In any case, it's great stuff, nonstop great stuff! Musically, each of the eight songs is a treat. I love that five of them pass the six-minute mark. The arrangements are rocked-out and colorful, elaborate but with a raw edge. There are a lot of catchy, happily lingering vocal melodies ("sing softly! bring me to the lake!"). I love that the album has room for an a capella overture (Battesimo del Fuoco), a superbly catchy instrumental that could soundtrack FF9 (The Lake South), a soft and modest but still beautiful instrumental (The River North), punkish folk-rock (City Escape), a bit of villainesque jazzy sleaze (The Pimp and the Priest), and the kind of full-on folk-rock that seems to drip liquid gold (His Hands Matched His Tongue). Casey's singing is such a pleasure: versatile, strong, emotive, with a unique timber. 

No individual instruments stood out to me—actually, now that I check, I see that almost everything was played by Casey himself, which figures, because unless you're Tom Kovacevic or Paul McCartney, the one-musician-band approach usually means there won't be much that stands out, necessarily. But you will get a good, clear picture of what's going on in the writer's head and imagination, since they are the one solely (or, in this case, in all but drums) responsible for how each element ends up sounding. 

Lyrics, then. Before looking them up and reading them, I was able to tell, based on the background you provided me with, that a lot of the album is about the main character's mother: there's a lot on that classically exploited 19th-century theme of prostitution, and, it seemed to me, a lot about the "city escape" into the woods where her son is born. "Places, people, the stage is set," as sung in City Escape, seems to be the central conceit. The river as the border between the City and the Wilderness, maybe? The Lake as a refuge, sought and found. 

Having read the words, it's like you say: very little is illuminated! Casey's lyrical style here is a kind that I don't dislike but can't appreciate much either: it's too elusive, but not elusive in a way that makes me want to relisten and reread until I figure something out; it's the kind that gets me thinking, "Well, all right, I guess the songwriter knows what he means," and leaving it at that. There's a touch of the literary, in that Casey likes latinate words ("release this serendipitious design," "belated conversations saturate anticipation," and so on, tiptoeing toward Death Metal English), but the words don't seem to be honed enough to earn the epithet "poetic." Concrete enough for it to be obvious that the songs are (or are meant to be) about something specific, but abstract enough that I get little more from all those words across all those songs than a vibe. A line like "the flame is gone, the fire remains" might mean something when, or if, I understand more of the story that will come in Acts II to V. For now I receive it only as a blank image with a mood attached.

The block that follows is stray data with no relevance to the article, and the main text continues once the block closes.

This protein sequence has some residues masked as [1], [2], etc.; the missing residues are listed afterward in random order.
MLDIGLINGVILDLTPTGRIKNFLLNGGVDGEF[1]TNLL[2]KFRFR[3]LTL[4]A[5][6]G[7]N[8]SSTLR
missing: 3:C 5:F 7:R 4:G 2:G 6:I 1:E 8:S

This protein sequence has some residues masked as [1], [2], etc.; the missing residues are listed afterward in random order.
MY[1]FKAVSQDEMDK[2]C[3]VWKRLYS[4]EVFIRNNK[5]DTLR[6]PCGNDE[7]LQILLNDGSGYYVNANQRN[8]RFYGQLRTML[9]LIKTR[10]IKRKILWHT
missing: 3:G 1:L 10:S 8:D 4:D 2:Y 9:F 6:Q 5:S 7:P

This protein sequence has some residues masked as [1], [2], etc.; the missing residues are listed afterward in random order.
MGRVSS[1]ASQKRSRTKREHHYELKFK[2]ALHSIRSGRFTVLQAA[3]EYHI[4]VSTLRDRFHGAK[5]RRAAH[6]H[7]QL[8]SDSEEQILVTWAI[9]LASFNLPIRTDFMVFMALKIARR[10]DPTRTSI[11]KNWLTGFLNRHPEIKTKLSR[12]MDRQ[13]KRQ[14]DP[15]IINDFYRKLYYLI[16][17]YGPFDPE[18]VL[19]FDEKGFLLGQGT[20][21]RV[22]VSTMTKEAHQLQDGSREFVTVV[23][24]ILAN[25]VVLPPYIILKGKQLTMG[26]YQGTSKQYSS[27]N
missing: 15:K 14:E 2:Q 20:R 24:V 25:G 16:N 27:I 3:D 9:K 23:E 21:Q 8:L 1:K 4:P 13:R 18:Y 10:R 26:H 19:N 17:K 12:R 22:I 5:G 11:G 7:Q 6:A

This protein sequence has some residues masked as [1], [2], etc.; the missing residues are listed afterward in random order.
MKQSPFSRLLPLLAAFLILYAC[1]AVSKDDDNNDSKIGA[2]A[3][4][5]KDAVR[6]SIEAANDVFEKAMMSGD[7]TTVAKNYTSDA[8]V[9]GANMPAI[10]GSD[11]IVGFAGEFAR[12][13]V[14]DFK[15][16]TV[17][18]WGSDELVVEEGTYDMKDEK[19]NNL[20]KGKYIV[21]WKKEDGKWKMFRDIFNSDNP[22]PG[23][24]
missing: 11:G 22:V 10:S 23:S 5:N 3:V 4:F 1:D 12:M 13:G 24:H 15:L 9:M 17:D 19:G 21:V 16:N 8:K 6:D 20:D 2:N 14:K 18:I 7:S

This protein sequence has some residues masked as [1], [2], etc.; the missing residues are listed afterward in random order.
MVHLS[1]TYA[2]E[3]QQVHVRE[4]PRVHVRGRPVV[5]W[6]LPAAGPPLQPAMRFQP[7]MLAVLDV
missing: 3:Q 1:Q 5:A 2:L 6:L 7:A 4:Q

Generally, throughout the album, the emotion and force of the songs are carried by the vocals and the music. The vocals and the music are so good that some lines will stand out and linger in the mind anyway ("the trouble began, but it never ended" or my favorite, the patiently unfolding "the pail has leaks, and even if you put all your water into it, you end up with nothing left to drink"), lifted high by their melodies.

I won't rank the songs, since they're all so good. I will note that my two favorites are The Lake South and His Hands Matched His Tongue. And I'll rank my six favorite musical sequences/things/ideas/whatever-they-are.


6.  The atmospheric beginning of The Inquiry of Ms. Terri.

5.  The organ solo that starts at the four-minute mark in 1878 and the organ/guitar duet that follows.

4.  The crowd noise, applause, and cacophonous orchestral tuning at the end of The River North: way to build atmosphere and anticipation for Act II!

3.  The modulating refrains of 1878. There could be way more of these refrains and I'd still be happy.

2.  The moment in which the extra instrumentation drops out again around 1:22 in The Lake South, and all we hear is the piano and—tuba?

1.  The layers of harmonies, keys, guitars, and wordless backing vocals around the main melody at 2:35 in His Hands Matched His Tongue, Casey singing about the water and the pail. (I have no idea what this song has to do with any story.)


I'm excited to hear the various melodies here reprised in future Acts.

And what a great image on the front cover!

May 22, 2022

Prog Stories: Pain of Salvation's The Perfect Element, Part I


1st Listen.